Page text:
Note: Where available, the PDF/Word icon below is provided to view the complete and fully formatted document
 Download Current HansardDownload Current Hansard    View Or Save XMLView/Save XML

Previous Fragment    Next Fragment
Thursday, 22 September 2011
Page: 11303

Mrs PRENTICE (Ryan) (12:07): What a year for Australian sport—winning the Bledisloe Cup, Sally Pearson running a world-championship-winning 100-metre hurdles, Cadel Evans winning the Tour de France and now Samantha Stosur becoming the Women's US Tennis Open Champion; indeed, the first Australian since Margaret Smith Court in 1963. Interestingly, both Sally Pearson and Sam Stosur went to the same school.

Australia is known for its sporting prowess, and I think there are very few people who can remember growing up without the memory of backyard cricket, kicking a ball around or swimming at the beach. But, while we all grow up with these great sporting memories, the feats of our sporting champions like Samantha Stosur take years of sacrifice and dedication and a driving ambition to reach the pinnacle of their particular sport.

Samantha Stosur has this in droves—natural talent combined with a will to win. She is an inspiration not only to our young tennis players but to all who strive to achieve their best in their chosen field. This is particularly the case with Sam, as not too long ago she was sidelined for a year of her career, suffering from the debilitating Lyme disease. This illness happened at a time when Sam was just hitting her stride as a single player and, as we all know, a year out from the intense training and tour circuit with which all your competitors are engaged puts you a long way behind the pack. This illness definitely seems to have left its mark on Sam, who lists one of her greatest fears in life as 'deer tick-carrying Lyme disease'. But, more than that, Sam is quoted as stating that it was this time away from the game—not by choice—that taught her to evaluate what she really wanted from the game and truly appreciate the opportunities she had to achieve her ambition to become a tennis champion. She has, without doubt, engaged this attitude, and we as Australians can now celebrate our first women's grand slam winner in 31 years.

One of the great things about Sam Stosur and her win is that it shows what can be achieved with perseverance and a willingness to take help from others and re-evaluate your life. Sam tells stories of how devoted and supportive her entire family was to her love of tennis. It was her brother who originally convinced their parents to put Sam into tennis lessons at the age of 13. After joining the Queensland Academy of Sport and later the Australian Institute of Sport Sam travelled the gruelling satellite tours on a shoestring budget, even sleeping at a Japanese train station on a makeshift bed of bags strapped together, with pillows from the plane. In typical Aussie style though, Sam notes this as one of her favourite memories. Therein lies one of the reasons for Sam's tremendous following around Australia. She has a great humility and extreme generosity. She loves to compete and cares far more about the sport and playing than she does about the fanfare and success.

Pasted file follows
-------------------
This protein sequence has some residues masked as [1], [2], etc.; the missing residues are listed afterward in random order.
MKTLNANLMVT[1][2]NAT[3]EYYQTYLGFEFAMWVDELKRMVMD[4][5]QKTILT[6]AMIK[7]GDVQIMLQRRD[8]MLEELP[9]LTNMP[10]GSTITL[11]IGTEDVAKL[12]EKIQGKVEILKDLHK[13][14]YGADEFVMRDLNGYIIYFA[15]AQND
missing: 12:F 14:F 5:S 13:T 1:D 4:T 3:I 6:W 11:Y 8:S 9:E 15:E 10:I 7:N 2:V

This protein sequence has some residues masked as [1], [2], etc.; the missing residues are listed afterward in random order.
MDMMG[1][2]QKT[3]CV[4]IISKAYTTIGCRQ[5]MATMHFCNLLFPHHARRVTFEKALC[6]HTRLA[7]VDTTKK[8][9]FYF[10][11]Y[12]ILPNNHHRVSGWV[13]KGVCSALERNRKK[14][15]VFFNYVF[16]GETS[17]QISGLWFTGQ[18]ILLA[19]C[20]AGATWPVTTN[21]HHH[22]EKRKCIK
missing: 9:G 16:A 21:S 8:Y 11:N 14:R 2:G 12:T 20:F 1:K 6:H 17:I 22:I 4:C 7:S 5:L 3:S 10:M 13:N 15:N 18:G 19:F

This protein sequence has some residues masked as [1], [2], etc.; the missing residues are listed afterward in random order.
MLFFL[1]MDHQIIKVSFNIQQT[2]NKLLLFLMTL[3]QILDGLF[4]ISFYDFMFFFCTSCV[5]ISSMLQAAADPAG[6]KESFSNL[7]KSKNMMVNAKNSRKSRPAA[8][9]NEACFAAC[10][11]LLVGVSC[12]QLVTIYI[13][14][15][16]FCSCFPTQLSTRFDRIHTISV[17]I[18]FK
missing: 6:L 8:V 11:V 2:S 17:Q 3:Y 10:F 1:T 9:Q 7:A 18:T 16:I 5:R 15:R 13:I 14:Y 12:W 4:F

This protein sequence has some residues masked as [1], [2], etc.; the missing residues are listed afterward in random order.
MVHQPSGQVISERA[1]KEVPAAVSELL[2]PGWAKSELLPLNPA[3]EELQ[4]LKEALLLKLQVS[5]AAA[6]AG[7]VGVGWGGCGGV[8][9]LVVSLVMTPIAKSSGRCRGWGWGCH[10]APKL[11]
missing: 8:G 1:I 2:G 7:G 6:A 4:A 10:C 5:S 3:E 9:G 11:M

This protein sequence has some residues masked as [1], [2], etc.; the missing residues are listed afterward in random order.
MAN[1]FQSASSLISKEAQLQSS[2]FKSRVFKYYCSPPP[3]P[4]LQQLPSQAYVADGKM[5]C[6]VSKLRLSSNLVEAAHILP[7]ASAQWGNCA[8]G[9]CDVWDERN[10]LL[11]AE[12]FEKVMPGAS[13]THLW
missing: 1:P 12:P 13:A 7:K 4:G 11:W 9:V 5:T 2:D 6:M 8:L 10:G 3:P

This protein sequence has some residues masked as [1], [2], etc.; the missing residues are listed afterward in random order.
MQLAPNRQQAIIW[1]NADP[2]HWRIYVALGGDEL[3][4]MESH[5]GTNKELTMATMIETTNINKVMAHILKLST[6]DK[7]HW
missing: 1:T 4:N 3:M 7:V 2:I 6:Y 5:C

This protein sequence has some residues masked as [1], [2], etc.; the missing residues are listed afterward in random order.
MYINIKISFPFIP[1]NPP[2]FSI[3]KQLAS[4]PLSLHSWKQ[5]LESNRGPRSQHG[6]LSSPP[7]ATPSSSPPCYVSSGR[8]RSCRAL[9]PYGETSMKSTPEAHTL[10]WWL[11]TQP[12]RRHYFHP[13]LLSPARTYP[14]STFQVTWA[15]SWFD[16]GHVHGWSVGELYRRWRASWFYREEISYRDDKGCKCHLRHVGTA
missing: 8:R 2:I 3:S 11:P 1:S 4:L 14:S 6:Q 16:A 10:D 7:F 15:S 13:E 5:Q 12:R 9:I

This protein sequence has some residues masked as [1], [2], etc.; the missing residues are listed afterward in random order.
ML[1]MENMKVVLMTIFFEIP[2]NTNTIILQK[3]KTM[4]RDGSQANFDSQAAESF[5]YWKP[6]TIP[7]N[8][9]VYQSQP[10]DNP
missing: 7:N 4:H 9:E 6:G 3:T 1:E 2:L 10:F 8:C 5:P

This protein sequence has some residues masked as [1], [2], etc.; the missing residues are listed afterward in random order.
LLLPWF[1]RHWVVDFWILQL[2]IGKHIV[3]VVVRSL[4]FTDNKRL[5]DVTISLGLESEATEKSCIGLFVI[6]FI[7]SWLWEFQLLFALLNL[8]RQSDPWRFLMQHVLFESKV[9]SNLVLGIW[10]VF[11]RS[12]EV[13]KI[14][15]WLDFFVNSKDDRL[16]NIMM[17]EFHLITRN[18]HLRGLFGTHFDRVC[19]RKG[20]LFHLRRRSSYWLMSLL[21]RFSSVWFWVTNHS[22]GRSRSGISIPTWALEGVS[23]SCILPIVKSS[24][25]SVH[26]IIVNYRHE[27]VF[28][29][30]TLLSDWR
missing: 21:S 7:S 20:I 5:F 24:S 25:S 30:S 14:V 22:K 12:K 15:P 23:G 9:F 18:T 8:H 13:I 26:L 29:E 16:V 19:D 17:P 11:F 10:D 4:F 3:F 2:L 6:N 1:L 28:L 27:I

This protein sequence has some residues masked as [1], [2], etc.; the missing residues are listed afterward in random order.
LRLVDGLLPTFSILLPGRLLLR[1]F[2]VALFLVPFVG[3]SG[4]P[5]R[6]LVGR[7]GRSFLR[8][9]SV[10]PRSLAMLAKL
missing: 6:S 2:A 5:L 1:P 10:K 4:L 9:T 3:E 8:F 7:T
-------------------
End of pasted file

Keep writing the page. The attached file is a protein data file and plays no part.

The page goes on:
While we are celebrating Sam Stosur's US Open win, it has long been known that, on the court, Sam has sometimes being overcome by self-doubt and, while always giving it her all, has sometimes fallen at the last hurdle unable to break through her own psyche. I think that this is, in part, what makes Sam's win so inspiring. She had the courage to ask for help to overcome the mental challenges of the game and acknowledged that physical fitness is not the only factor for success. This is an important message for all Australians, be they aspiring sporting champions or not, that mental wellbeing is just as important in life as physical wellbeing, and that is it okay to ask for outside help to get a different perspective on your problems and concerns. It helped Sam Stosur win the US Open and that is a pretty big endorsement.

I know that Sam would also want us to acknowledge the invaluable contribution of her support team, all of whom are Tennis Australia employees. Sam's success is also a great achievement for that organisation, which has been with Sam from the beginning and has encouraged her to take full advantage of the resources that were made available to her through the programs. Winning a grand slam is not something you achieve on your own and not many people win these titles. After all, it has been 31 years since Evonne Goolagong Cawley's Wimbledon win of 1980.

The good news for Australia is that people do not need to travel overseas to see Sam in action. Tennis Australia is delighted that Sam is a confirmed starter for the Brisbane International in January 2012. This is very good news for her growing number of younger fans. Tennis Australia has advised me that, in the past few weeks, there has been a huge increase in the number of young girls taking up tennis, so now her influence has transcended from the tennis court to every household in Australia. Director Craig Tiley on behalf of the whole team at Tennis Australia described Sam as:

… a very special person who has had to endure significant hardship, but has always had a planned pathway to success. We are particularly proud of the way she has gone about her journey. We are certain that this is just the beginning for Sam, and that this is the first of many great accomplishments with many more to achieve.

I am pleased to have this opportunity to join with many others congratulating Samantha Stosur on her inspiring US Open tennis grand slam win. She is truly a young Australian woman of whom we are all very proud. She is a great ambassador for tennis, a great ambassador for women and a great ambassador for Australia.